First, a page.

But one caution: Saddles are generally angled so that the bass end is slightly longer than the treble because bass strings are thicker, so this angle compensates. Yet if you do the treble or Nashville high tuning with those octave strings, you almost need to have an extra saddle on the nut-side of the regular one (the side of the saddle toward the head of the guitar) to compensate for those octave strings, the highest of which (G) is thinner than the first string (E). Otherwise, the guitar sounds out of tune: Fretting the 12th fret and playing the harmonic there should sound the same pitch, but with the Nashville tuning, and without a compensated saddle, this is thrown off. Without a special saddle job, it always sounds out of tune, especially as you play above the 3rd fret.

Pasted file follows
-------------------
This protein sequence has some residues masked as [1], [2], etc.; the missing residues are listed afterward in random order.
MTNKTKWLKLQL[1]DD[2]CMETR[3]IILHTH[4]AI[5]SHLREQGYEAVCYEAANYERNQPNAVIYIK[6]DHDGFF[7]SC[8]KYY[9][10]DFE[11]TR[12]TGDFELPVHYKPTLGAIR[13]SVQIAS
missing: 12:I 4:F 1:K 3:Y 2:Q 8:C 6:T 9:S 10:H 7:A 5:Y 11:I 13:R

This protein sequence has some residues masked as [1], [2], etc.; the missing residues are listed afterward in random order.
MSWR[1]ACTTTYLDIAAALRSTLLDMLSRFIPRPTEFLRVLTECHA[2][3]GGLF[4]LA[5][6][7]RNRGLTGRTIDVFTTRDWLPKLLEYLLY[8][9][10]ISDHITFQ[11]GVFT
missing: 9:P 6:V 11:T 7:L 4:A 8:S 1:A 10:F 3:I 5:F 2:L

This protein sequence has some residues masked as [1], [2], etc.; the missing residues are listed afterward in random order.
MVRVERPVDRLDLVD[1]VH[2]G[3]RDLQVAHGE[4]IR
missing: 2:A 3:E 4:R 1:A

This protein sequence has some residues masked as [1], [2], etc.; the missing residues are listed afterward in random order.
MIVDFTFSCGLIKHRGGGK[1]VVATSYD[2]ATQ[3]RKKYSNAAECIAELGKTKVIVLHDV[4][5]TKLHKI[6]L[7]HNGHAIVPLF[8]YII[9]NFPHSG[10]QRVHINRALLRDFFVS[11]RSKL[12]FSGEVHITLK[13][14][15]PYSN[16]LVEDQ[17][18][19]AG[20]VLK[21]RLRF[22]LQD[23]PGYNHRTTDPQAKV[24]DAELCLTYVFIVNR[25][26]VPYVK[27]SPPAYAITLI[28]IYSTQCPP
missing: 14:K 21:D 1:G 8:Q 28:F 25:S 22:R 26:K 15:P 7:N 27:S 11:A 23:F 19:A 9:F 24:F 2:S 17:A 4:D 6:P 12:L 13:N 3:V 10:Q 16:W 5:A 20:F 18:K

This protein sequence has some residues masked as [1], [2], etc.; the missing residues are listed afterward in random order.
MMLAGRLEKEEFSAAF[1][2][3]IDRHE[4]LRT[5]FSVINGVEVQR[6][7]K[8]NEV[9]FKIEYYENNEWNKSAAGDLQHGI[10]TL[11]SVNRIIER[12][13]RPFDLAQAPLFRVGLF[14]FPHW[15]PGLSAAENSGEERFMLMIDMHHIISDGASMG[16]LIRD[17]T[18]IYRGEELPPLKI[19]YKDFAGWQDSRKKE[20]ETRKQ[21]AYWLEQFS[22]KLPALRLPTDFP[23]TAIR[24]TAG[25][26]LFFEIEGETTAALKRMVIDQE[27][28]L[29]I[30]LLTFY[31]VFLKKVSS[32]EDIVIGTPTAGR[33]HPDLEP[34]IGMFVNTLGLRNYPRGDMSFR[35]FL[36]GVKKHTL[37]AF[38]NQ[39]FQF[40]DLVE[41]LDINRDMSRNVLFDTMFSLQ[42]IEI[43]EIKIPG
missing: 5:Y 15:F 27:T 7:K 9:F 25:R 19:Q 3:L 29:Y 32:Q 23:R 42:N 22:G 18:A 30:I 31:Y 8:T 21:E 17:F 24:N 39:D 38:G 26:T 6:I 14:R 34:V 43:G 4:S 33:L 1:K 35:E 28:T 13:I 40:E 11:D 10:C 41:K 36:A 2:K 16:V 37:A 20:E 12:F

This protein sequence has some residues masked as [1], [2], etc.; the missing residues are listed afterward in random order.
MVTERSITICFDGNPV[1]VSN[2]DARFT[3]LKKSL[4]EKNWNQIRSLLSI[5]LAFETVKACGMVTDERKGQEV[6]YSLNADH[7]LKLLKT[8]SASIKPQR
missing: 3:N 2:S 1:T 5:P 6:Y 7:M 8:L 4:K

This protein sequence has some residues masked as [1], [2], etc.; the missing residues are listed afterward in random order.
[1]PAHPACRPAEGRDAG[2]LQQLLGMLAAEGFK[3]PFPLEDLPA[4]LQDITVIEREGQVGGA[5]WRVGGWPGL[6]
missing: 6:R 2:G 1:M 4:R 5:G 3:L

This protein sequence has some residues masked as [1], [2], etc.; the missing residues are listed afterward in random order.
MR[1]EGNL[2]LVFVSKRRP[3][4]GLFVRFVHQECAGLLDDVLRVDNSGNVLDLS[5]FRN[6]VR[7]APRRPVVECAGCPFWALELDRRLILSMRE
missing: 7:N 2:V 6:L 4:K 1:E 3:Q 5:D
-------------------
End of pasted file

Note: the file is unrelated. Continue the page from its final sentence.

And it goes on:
If you’re not a luthier yourself, this means an expensive trip to a good guitar repair shop for a special compensated saddle, possibly double-wide at the top — perhaps a “T” or upside-down “L” shape with the narrow end in the normal saddle groove, and the wide top used to tune each string according to its thickness and needs. The narrow end in the groove should be only as deep as the groove, so that the top of the T or inverted L has contact with the top of the bridge. Or one might try an extra “sister” saddle for those octave strings, glued to the side of a regular saddle. This second option might not need an extra groove in the bridge, but it would have to have full contact with the bridge.

I agree with many comments already posted on the problems with the poor setup and high saddle on the steel string, and as I’m used to a Gibson, the neck shape is awkward, more bulky and square than the Gibson neck, and seems to get in the way.